Geraldine Knatz's exit as executive director of the Port of Los Angeles did not come as a big surprise to several port watchers who contacted me after Friday's post. The election of Eric Garcetti as mayor might have sealed the deal, according to one consultant, although Knatz and other top L.A. managers were asked to go through a formal review to get their old jobs back and so presumably a final decision wasn't made until recently. (I've reached out to the mayor's office for comment beyond a pro-forma press release last week; so far no response). Why should we care about this? Because the Port of Los Angeles is one of the city's most important economic engines. Not that the vast majority of local news media gives a hoot, but last year it handled more than $273 billion in cargo and is responsible for 250,000 local jobs. I don't cover the ports regularly, and so the opinions about the kind of job Knatz did, good, bad or indifferent, are just that - opinions. As with any personnel decision, only the principals know what really went down. That said, I have received quite a bit of feedback on what might have happened. Most everybody told me that Knatz did not have a great relationship with the port tenants, to put it mildly. The laundry list of gripes includes an often-difficult lease negotiation process with both large and small tenants ("needlessly difficult," said one); a $150 million cost overrun involving an ongoing terminal modernization project; an unwillingness or inability to handle an increasingly competitive industry (business has been lost to the Port of Long Beach and, more broadly, there's the major expansion of the Panama Canal); not enough hand-holding with the shipping community; limited focus on sales and marketing; and lengthy delays in getting leases and other paperwork completed (given the city's convoluted contracting process, that might not be Knatz's fault). Beyond these specifics is the all-purpose explanation you often hear concerning managers of a certain age: "It was just time for a change." While she's only been heading the Port of L.A. since 2006, Knatz, who is 61, previously was managing director of the Port of Long Beach and has spent her career at the giant port complex (she was hired in 1977 as an environmental scientist at the Port of L.A.). Given the political nature of the position, it's inevitable that anyone running the show is going to make enemies. "Dealing with the multinational corporations, the neighborhood activists, the environmentalists, and City Hall all at the same time isn't always easy," one of the port followers told me. Knatz earns high marks for her experience in environmental engineering and biological science (she has a masters degree in the former and a doctorate in the latter), as well as in her tenacity at handling what remains a male-dominated industry. One more thing: there's no evidence that the cost overruns to renovate the port's 73-foot yacht Angelena II - breathlessly reported by a local TV station's "investigative" reporter - had anything to do with Knatz's departure, which she has described as a "retirement." I reached out to Knatz for comment; a port spokesman says she might do some interviews, but not until she gets back from a 10-day trip to Europe where she'll meet with port customers. She'll stay on until the end of the year.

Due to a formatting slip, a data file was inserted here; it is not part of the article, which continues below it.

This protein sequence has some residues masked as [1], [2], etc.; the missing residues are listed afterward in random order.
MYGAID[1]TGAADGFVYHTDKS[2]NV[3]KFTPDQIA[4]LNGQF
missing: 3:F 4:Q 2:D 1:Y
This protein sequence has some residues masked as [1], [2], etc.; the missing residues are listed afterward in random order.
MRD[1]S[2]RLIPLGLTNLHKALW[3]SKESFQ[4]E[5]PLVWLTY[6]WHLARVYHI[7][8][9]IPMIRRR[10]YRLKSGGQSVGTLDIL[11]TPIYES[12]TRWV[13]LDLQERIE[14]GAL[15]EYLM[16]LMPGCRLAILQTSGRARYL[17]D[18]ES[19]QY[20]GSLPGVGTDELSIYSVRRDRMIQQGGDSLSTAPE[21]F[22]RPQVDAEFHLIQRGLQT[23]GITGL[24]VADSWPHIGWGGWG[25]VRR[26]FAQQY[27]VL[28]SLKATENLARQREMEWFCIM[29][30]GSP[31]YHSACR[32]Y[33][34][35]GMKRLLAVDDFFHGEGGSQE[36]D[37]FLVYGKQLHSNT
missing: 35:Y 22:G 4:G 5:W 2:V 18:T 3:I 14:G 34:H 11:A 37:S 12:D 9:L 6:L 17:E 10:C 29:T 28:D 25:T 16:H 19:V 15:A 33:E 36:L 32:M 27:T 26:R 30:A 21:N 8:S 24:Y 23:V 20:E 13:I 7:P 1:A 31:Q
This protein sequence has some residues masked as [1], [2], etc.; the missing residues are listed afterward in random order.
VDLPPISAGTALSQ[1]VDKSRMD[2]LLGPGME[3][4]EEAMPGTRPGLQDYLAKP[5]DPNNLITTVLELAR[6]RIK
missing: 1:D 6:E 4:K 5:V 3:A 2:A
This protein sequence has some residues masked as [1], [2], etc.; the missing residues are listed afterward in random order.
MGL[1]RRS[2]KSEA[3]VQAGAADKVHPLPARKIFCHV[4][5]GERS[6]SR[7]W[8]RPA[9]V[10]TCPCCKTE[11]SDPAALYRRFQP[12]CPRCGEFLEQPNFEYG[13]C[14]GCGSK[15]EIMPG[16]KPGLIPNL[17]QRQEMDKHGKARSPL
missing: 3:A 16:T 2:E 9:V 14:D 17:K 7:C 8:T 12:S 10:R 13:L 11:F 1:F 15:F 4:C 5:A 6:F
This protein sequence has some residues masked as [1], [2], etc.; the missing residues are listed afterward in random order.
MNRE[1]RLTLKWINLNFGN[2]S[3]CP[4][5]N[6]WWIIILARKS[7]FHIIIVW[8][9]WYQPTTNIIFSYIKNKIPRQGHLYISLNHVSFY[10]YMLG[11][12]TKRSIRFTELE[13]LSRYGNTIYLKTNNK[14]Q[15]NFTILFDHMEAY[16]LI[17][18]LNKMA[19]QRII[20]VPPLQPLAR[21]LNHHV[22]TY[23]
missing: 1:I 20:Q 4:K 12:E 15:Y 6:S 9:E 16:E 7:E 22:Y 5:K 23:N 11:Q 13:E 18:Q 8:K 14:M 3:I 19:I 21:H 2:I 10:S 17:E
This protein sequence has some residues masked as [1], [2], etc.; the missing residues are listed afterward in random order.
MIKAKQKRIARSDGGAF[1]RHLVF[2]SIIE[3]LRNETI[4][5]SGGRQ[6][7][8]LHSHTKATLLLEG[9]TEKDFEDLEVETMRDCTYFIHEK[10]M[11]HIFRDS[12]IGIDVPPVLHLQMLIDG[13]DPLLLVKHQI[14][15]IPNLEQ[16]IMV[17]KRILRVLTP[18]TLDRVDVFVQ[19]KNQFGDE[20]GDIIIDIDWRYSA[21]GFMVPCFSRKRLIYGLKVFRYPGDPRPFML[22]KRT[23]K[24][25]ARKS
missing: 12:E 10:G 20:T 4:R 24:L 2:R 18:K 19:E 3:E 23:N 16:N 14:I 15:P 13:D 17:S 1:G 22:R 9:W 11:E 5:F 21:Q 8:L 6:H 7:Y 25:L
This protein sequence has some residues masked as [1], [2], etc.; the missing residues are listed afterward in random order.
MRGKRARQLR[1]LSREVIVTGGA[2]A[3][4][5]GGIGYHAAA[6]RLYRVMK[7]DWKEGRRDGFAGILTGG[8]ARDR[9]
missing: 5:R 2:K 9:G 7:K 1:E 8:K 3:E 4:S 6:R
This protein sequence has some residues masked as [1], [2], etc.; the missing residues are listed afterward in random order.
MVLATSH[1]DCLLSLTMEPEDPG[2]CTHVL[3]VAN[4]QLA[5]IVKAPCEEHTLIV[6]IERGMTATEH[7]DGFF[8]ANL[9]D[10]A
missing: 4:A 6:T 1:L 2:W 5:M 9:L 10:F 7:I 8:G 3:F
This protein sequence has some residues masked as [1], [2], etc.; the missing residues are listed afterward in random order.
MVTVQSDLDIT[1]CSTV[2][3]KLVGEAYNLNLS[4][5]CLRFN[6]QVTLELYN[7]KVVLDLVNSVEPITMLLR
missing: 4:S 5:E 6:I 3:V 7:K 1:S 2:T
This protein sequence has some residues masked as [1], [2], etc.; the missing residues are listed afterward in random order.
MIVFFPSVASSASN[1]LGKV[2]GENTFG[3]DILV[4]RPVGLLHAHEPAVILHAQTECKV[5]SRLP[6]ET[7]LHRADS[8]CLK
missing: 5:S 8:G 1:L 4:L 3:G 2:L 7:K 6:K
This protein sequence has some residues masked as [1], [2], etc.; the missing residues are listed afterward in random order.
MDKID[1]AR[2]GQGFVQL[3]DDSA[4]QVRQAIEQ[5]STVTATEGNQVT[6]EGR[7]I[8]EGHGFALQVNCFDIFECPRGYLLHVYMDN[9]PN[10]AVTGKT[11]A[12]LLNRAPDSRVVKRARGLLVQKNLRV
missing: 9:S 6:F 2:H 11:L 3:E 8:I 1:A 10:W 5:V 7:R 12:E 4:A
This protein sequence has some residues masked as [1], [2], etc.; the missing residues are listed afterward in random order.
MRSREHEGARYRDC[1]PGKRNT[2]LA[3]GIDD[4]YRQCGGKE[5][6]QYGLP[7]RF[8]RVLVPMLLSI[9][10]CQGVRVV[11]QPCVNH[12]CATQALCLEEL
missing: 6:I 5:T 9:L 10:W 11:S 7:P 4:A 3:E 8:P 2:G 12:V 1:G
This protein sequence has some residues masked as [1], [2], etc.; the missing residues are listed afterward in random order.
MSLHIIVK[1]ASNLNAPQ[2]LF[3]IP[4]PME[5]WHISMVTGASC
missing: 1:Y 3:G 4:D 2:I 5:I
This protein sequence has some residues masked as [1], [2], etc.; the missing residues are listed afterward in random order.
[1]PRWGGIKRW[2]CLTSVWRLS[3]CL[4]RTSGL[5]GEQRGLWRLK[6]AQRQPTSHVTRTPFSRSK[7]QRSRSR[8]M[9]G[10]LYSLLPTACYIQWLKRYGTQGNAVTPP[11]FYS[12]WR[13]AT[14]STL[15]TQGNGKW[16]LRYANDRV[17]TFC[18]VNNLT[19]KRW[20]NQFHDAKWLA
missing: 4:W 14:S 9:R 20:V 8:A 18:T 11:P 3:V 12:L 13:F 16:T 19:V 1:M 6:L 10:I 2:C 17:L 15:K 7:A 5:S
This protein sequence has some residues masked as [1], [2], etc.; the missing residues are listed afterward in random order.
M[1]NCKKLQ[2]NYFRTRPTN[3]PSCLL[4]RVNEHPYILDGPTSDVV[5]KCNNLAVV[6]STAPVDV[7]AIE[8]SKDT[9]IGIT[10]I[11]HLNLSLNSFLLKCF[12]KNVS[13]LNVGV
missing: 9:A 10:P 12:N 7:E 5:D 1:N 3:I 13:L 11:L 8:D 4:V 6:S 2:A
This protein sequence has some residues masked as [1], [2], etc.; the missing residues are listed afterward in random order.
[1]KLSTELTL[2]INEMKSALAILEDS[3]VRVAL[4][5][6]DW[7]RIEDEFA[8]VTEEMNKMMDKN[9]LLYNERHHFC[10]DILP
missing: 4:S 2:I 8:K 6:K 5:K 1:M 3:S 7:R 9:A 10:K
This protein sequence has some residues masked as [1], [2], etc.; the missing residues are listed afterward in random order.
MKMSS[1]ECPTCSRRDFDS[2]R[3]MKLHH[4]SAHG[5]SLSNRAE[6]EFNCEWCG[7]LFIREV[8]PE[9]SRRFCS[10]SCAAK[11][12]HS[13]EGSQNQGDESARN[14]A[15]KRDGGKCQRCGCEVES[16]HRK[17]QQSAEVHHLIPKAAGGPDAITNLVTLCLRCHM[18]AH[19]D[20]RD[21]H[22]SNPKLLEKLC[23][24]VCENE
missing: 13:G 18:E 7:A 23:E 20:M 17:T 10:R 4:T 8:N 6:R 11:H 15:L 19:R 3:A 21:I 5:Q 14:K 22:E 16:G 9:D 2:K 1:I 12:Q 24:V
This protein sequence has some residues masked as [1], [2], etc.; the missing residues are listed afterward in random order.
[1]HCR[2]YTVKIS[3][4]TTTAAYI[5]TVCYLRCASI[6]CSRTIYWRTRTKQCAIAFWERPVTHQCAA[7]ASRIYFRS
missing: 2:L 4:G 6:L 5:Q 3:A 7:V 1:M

More by Mark Lacter:American-US Air settlement with DOJ includes small tweak at LAX
Socal housing market going nowhere fast
Amazon keeps pushing for faster L.A. delivery
Another rugged quarter for Tribune Co. papers
How does Stanford compete with the big boys?
Those awful infographics that promise to explain and only distort
Best to low-ball today's employment report
Further fallout from airport shootings
Crazy opening for Twitter*
Should Twitter be valued at $18 billion?
Recent City Hall stories:Garcettis are moving to Getty House in January
Council members at large (photo)
Greuel and others pitch Clinton for president (video)
Exit interview with Port of L.A.'s executive director
Garcetti on changing city hall culture
Previous story: Job turnover is a good thing - except it's not happening much
Next story: L.A.'s film location shooting up again
New at LA Observed
On the Politics Page
Go to Politics
Sign up for daily email from LA Observed